Integrity Initiative/Cover up

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Concept.png Integrity Initiative/Cover up

The cover-up of the activities of the Institute for Statecraft/Integrity Initiative is an ongoing operation which has been only partially successful. Corporate media has very little to say on the group (and especially little on its systematic nurturing of "relationships" with journalists in their employ).

The UK FCO, revealed to have been spending millions of pounds on the Integrity Initiative.

November 2018 - The Leak

Full article:

The first Integrity Initiative leak was on 5 November 2018. This included documents

Official denial

In late 2018, after the initial leak,


The internal documents are a wide mix of strategy documents, meeting reports, name lists, invoices. clearly indicate that the supposedly apolitical charity was pushing an agenda including increased military spending and awareness (i.e. fear) of Russia.

However, no single "smoking gun" document has emerged - the significance of the documents is not easily conveyed in a short article, implications


Facing the exposure of an unknown numnber of internal documents, someone decided to close the institution's website.

Corporate media

Commercially-controlled media in the UK has not reported much about the Integrity Initiative. Exceptions include The Mirror, which published an article on 9 December entitled Labour attack government-funded body for sharing articles critical of Jeremy Corbyn.[1] Also, on the same day the Daily Record wrote that "On the surface, the cryptically named Institute for Statecraft is a small charity operating from an old Victorian mill in Fife. But explosive leaked documents passed to the Sunday Mail reveal the organisation’s Integrity Initiative is funded with £2million of Foreign Office cash and run by military intelligence specialists."[2]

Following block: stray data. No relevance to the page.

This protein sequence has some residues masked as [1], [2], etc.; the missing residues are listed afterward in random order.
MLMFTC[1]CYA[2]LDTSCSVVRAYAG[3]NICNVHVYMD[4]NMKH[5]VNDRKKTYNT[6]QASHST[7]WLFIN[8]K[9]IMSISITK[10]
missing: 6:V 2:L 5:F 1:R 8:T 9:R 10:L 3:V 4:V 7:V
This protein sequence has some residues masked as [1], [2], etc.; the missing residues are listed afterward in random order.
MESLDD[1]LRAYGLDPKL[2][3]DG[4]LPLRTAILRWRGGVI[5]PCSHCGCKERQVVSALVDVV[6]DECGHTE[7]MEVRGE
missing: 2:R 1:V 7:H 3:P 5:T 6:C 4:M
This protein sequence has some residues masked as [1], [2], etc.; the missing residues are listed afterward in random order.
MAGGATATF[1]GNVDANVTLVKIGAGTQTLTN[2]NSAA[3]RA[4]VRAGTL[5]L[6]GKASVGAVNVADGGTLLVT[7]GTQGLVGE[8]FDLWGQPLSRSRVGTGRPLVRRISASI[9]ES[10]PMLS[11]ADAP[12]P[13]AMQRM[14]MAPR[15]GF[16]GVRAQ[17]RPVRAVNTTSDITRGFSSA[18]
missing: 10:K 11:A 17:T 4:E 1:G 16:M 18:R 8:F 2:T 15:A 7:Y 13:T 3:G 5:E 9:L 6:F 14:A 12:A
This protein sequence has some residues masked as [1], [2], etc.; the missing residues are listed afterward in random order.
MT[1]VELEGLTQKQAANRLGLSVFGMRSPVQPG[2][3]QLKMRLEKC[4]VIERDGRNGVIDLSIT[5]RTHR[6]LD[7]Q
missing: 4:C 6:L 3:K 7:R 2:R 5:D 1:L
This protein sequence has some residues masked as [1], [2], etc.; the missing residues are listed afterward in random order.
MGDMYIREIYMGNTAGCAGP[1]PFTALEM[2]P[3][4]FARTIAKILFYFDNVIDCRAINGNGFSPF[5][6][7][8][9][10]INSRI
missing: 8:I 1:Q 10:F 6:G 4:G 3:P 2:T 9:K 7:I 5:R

A Wikipedia page was created on 18 December 2018, and lasted until 24 December 2018 when Wikpiedia User Rwenland replaced it with a redirect to the Institute for Statecraft page.[3] As of January 2020 Wikipedia had a single page on the group. The leak was afforded 3 sentences.

The Guardian

On 9 January 2019, James Ball wrote a piece in the Guardian which concluded that "If we are to tackle Russian-backed misinformation – and to restore trust in our institutions, we must – we can’t do it by trying to beat them at their own game... Working largely from the shadows, Russia has co-opted our information ecosystem. Confronting it will have to be done in the open."[4] A commentator in Off Guardian opined that the article "was so poorly written that they had to close the comment section after 138 comments. People do know a lot more than the Guardian thinks."[5]

The II's UK journalist cluster lists names of journalists employed by the commercially-controlled media. This would suggest that the II was in a position of strong influence over the commercially-controlled media agenda. This, coupled with the relatively inaccessible nature of the documents meant that the corporate media cover-up was a straightforward operation.

Independent media

Prior to the leak, former UK ambassador Craig Murray had already published about Ben Nimmo's misplaced zeal in denouncing Russian trolls. He was quick to grasp the significance of the II leak.


The Office of the Scottish Charity Regulator opened an inquiry on the 13 December 2018, which after 10 months found that the charity’s purposes were “not entirely charitable”, that "one of its most significant activities, a project known as the Integrity Initiative did not provide public benefit in furtherance of the charity's purposes" and that "private benenefit to the charity's trustees was not incidental to the charity's activities".[6]

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